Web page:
Thursday, March 15, 2007

The Technology Factor

Since 1970, health care spending has grown at an average annual rate of 9.8%, or about 2.5 percentage points faster than the economy as measured by the nominal gross domestic product (GDP). Annual spending on health care increased from $75 billion in 1970 to $2.0 trillion in 2005, and is estimated to reach $4 trillion in 2015.

And health care spending increases health insurance premiums, and taxpayer funded health plans, proportionately.

new medical technology may account for about one-half or more of real long-term spending growth.

Half is a substantial number.

“medical technology” can be used to refer to the procedures, equipment, and processes by which medical care is delivered. Examples of changes in technology would include new medical and surgical procedures (e.g., angioplasty, joint replacements), drugs (e.g., biologic agents), medical devices (e.g., CT scanners, implantable defibrillator's), and new support systems (e.g., electronic medical records and transmission of information, telemedicine).2 There is very little in the field of medicine that does not use some type of medical technology and that has not been affected by new technology.

Joint replacement, implantable defibrillator's. Bionic people.

From 1980-2000, the overall mortality rate from heart attack fell by almost half, from 345.2 to 186.0 per 100,000 persons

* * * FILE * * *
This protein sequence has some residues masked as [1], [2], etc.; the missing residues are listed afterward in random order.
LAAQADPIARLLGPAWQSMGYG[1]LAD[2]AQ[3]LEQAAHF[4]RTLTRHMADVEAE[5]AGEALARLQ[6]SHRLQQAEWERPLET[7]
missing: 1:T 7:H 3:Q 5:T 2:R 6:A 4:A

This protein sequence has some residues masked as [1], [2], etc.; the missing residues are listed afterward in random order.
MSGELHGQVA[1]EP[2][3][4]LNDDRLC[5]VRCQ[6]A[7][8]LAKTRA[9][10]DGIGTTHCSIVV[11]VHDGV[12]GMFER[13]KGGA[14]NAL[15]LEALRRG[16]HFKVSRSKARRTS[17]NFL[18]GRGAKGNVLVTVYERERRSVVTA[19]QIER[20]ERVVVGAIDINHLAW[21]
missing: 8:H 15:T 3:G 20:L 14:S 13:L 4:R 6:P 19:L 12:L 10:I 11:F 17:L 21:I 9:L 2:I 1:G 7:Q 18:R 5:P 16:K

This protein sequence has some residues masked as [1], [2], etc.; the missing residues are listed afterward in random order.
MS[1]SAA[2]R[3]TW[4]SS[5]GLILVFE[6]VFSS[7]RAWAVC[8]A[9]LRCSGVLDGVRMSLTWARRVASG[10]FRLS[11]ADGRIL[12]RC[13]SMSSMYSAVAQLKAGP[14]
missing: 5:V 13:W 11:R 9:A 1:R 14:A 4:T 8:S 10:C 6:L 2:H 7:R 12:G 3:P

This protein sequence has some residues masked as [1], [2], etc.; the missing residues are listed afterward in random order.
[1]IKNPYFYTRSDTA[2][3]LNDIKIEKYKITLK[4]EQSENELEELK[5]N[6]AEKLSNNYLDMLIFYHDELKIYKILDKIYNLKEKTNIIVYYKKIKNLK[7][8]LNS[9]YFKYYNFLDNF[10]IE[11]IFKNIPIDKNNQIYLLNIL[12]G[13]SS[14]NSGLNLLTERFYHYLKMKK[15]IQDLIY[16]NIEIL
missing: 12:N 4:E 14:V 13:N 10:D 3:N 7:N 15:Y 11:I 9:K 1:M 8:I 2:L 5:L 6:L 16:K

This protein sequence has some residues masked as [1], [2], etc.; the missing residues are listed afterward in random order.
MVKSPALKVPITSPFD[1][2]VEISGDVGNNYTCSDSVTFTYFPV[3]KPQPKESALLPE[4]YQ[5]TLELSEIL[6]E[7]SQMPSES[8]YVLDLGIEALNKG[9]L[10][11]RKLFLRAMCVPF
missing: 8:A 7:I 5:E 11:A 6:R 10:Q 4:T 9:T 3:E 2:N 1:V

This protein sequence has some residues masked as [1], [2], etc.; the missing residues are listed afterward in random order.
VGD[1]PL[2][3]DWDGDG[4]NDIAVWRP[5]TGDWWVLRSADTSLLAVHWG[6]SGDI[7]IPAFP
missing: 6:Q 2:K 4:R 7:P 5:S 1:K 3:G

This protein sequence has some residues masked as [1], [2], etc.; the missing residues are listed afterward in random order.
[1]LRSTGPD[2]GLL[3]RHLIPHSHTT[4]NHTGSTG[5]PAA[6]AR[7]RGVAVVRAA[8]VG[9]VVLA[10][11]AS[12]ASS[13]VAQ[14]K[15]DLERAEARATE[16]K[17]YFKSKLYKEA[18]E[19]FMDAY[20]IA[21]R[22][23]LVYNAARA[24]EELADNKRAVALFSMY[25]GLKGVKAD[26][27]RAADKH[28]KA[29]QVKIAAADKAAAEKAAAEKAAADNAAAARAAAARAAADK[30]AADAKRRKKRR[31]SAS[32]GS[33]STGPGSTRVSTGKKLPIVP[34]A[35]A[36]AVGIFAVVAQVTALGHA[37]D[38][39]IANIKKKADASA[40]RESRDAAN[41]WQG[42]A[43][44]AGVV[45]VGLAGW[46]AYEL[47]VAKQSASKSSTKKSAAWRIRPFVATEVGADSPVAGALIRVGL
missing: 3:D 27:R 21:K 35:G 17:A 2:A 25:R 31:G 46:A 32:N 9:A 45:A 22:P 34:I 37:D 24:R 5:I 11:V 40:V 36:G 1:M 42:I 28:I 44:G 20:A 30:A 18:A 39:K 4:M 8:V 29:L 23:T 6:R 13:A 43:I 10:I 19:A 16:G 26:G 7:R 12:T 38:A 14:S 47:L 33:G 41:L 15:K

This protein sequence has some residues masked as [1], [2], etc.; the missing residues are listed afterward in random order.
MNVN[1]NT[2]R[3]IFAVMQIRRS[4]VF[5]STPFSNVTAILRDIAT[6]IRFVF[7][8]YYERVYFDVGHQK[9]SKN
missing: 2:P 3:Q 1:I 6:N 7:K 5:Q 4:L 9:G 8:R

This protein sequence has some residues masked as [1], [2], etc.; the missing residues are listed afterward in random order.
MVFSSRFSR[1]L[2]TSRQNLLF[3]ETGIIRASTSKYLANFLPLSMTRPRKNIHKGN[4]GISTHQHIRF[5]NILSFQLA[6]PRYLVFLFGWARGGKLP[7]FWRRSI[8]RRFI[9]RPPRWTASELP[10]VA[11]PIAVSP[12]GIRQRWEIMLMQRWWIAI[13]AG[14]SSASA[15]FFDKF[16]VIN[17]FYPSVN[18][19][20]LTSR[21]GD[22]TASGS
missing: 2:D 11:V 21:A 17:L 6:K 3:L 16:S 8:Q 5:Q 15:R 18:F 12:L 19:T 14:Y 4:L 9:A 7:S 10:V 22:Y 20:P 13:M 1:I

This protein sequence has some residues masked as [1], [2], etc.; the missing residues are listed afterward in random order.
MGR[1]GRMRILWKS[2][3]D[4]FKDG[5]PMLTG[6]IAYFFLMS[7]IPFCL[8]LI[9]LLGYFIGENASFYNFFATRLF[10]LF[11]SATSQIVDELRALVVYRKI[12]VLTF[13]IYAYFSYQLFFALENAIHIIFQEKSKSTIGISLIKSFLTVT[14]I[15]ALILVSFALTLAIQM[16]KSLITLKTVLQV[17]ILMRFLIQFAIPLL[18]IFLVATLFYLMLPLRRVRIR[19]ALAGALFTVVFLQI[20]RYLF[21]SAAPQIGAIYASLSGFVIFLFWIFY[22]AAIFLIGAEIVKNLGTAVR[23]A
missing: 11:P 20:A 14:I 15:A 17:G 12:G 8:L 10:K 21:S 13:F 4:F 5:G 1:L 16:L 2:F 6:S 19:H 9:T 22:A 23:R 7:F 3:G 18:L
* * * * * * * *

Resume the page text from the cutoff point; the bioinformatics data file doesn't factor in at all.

With heart disease the #1 killer, I doubt anyone would want to go back to the way it was 20 years ago.

Another example of how advances in technology have changed health outcomes over time is in the treatment of pre-term babies, for which very little could be done in 1950. But by 1990, changes in technology, including special ventilators, artificial pulmonary surfactant to help infant lungs develop, neonatal intensive care, and steroids for mother and/or baby, helped decrease mortality to one-third its 1950 level, with an overall increase in life expectancy of about 12 years per low-birthweight baby.4

The cost of treating a premie can easily top $1M. In some cases, the long term effects of treating these children, some of which have serious health issues that they never outgrow, can hit $5M or more over a lifetime.

Many factors influence innovation in medical care. Consumer demand for better health is a prime factor. Research shows that the use of medical care rises with income: as people and the nation become wealthier, they provide a fertile market for new medical innovations. Consumers want medical care that will help them achieve and maintain good health, and advances in medical technology are perceived as ways to promote those goals. Consumer demand is affected by the increased public awareness of medical technology through the media, the Internet, and direct-to-consumer advertising.

These are points that have been addressed in this forum before. We have a demand driven system fueled by seemingly unlimited fund . . . usually from the carriers. A small card in your wallet is like a credit card with a $3M+ line of credit. Doc copays at $20 and the same for Rx, no one pays for their health care any more.

This leads to xs demand and over-utilization.
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